• Bacteria (e.g. from the anal area) making their way into the bladder via the urethra
  • Sex may cause cystitis in women
  • Structural abnormalities in the kidneys or bladder.

Treatment

Taking a course of antibiotics treats cystitis.

Genital Herpes

Genital herpes is a common infection caused by a virus called herpes simplex. You can get genital herpes by having genital skin contact (vaginal, oral or anal sex) with someone who has the infection. Most transmissions occur when herpes blisters or sores are not present. This can happen in two ways: People who have recurrent (repeated episodes of) genital herpes can transmit the virus at the time of or between recurrences. Many people exposed to the virus never develop any signs or symptoms of the infection but may transmit the virus to their sexual partner. Symptoms Herpes affects different people in different ways. Following exposure, some individuals will develop symptoms within two to fourteen days. However, most people have mild or no clinical symptoms of herpes. The symptoms of the first episode of genital herpes may include a flu-like illness, swollen glands in the groin, pain and blisters in the genital area and pain on urinating. The entire episode can last from ten days to one month and will generally heal without any long term problems. Subsequent episodes can vary from one or two to twelve or more episodes a year but generally last only a few days. The symptoms are usually minor, consisting of pain or tingling. Diagnosis The best way of confirming a diagnosis is to go to your doctor when blisters or sores are present. A specimen will be taken from one of the sores or blisters and sent to the laboratory. Your doctor may also recommend tests to rule out other sexually transmissible infections. Treatment Try to keep the area clean and dry. Bathing affected areas with a diluted salt solution two or three times a day can provide relief. If the pain is severe, aspirin or paracetamol may be helpful. Antiviral drugs are available that help to manage genital herpes. Pregnancy and the newborn Occasionally, babies will become infected with herpes, but this is rare. It’s important to see your doctor if you have recurrent genital herpes and are thinking of becoming pregnant or are already pregnant, or if you’re pregnant and develop herpes for the first time.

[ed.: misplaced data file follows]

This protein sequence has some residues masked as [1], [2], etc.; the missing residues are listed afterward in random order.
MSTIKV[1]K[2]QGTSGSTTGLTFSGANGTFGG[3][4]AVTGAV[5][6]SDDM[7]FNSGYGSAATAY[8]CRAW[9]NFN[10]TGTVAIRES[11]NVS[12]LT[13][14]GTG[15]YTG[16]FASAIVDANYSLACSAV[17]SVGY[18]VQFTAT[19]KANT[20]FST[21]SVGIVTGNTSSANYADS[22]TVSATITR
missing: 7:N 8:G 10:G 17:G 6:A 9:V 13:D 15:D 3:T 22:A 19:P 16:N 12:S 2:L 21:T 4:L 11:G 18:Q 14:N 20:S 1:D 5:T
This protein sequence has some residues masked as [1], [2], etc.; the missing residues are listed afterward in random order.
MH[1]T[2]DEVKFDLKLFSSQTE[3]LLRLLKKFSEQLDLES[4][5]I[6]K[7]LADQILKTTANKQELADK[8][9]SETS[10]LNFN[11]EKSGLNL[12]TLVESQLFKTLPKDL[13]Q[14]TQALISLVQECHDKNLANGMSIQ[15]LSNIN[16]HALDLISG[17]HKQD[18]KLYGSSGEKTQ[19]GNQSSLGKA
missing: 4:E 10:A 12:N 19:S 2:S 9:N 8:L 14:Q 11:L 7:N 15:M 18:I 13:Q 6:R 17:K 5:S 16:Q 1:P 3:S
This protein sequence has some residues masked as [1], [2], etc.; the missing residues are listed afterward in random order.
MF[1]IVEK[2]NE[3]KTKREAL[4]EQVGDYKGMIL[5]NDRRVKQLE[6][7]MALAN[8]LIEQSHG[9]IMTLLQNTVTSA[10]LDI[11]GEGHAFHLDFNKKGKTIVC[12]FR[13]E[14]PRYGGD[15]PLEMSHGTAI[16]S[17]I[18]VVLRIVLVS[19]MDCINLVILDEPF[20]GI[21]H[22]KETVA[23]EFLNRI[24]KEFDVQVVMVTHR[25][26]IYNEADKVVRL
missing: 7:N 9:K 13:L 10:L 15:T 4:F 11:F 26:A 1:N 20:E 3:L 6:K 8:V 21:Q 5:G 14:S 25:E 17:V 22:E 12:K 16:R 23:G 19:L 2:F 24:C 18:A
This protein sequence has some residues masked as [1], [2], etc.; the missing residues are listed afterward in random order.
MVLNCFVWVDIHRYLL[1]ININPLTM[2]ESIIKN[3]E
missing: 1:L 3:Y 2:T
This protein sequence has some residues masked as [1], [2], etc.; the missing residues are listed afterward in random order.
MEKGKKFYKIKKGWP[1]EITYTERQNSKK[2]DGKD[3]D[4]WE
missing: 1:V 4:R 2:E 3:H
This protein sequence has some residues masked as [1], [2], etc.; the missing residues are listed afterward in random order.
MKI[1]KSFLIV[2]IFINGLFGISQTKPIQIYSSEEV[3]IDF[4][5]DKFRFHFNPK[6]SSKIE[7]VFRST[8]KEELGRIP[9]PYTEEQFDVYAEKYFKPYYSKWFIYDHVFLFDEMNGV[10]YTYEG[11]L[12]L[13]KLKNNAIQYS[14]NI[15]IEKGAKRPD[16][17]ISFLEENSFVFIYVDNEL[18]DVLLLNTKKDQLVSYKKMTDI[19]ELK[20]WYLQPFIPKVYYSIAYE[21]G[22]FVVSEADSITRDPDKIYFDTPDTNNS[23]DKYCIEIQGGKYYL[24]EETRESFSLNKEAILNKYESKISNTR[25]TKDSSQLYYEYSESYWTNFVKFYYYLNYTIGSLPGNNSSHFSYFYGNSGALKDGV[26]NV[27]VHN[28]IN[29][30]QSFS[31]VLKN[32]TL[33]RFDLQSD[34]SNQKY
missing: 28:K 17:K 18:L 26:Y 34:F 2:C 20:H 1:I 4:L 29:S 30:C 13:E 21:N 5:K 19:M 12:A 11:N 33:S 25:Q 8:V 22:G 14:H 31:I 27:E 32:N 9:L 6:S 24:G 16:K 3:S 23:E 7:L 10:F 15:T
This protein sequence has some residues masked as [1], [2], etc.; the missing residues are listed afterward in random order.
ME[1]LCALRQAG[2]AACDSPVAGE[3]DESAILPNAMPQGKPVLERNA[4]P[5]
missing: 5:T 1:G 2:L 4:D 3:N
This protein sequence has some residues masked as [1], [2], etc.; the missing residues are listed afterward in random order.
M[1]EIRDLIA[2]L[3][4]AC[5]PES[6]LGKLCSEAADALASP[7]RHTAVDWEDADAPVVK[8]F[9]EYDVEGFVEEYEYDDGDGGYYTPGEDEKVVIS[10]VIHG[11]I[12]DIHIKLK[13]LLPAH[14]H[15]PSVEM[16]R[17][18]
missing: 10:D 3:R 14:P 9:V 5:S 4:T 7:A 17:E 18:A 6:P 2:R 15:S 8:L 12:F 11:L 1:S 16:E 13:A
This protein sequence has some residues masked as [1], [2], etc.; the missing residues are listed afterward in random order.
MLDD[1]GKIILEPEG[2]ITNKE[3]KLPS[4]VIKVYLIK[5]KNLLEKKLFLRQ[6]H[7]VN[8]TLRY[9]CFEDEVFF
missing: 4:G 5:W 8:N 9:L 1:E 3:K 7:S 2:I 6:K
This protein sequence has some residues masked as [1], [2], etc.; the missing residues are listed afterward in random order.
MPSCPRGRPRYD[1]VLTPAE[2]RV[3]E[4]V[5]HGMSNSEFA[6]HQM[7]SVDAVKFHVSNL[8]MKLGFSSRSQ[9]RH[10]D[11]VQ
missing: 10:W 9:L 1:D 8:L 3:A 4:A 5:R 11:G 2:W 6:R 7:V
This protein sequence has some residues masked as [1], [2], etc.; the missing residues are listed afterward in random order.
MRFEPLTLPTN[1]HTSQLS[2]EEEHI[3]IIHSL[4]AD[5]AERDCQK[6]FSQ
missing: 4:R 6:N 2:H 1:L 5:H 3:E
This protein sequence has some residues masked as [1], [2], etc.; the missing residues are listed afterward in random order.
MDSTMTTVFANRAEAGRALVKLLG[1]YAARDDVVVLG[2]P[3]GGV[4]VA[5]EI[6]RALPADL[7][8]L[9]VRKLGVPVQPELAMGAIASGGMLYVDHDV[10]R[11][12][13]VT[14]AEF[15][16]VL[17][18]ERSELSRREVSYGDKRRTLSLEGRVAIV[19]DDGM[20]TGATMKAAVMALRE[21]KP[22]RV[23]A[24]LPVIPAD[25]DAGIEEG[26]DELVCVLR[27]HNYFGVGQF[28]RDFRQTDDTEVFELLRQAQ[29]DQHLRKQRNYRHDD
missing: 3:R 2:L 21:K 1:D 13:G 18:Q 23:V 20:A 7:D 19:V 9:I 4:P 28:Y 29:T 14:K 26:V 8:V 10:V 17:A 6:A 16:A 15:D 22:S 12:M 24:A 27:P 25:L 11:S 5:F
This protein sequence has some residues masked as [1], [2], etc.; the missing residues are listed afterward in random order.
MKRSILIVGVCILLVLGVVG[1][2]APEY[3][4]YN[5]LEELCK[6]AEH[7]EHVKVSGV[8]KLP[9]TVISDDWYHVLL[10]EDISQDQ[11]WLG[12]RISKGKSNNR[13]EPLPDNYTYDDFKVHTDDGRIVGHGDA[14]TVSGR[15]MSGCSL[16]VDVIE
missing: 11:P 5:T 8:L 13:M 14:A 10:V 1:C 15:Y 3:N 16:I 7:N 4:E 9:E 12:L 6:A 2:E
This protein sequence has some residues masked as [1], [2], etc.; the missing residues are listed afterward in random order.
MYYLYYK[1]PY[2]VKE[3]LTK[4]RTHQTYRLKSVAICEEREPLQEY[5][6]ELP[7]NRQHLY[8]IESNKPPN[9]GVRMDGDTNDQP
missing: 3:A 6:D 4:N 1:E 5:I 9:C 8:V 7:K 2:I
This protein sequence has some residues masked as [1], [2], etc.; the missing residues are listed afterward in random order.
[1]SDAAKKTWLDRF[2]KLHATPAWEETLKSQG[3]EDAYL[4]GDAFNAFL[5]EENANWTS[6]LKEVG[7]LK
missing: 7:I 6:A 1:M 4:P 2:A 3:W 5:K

Genital herpes is a common infection caused by a virus called herpes simplex. You can get genital herpes by having genital skin contact (vaginal, oral or anal sex) with someone who has the infection. Most transmissions occur when herpes blisters or sores are not present. This can happen in two ways:
  • People who have recurrent (repeated episodes of) genital herpes can transmit the virus at the time of or between recurrences.
  • Many people exposed to the virus never develop any signs or symptoms of the infection but may transmit the virus to their sexual partner.
Symptoms
Herpes affects different people in different ways. Following exposure, some individuals will develop symptoms within two to fourteen days. However, most people have mild or no clinical symptoms of herpes.
The symptoms of the first episode of genital herpes may include a flu-like illness, swollen glands in the groin, pain and blisters in the genital area and pain on urinating. The entire episode can last from ten days to one month and will generally heal without any long term problems.

Subsequent episodes can vary from one or two to twelve or more episodes a year but generally last only a few days. The symptoms are usually minor, consisting of pain or tingling.

Diagnosis
The best way of confirming a diagnosis is to go to your doctor when blisters or sores are present. A specimen will be taken from one of the sores or blisters and sent to the laboratory. Your doctor may also recommend tests to rule out other sexually transmissible infections.

Treatment
Try to keep the area clean and dry. Bathing affected areas with a diluted salt solution two or three times a day can provide relief. If the pain is severe, aspirin or paracetamol may be helpful.
Antiviral drugs are available that help to manage genital herpes.

Pregnancy and the newborn
Occasionally, babies will become infected with herpes, but this is rare. It’s important to see your doctor if you have recurrent genital herpes and are thinking of becoming pregnant or are already pregnant, or if you’re pregnant and develop herpes for the first time.
 
Genital Warts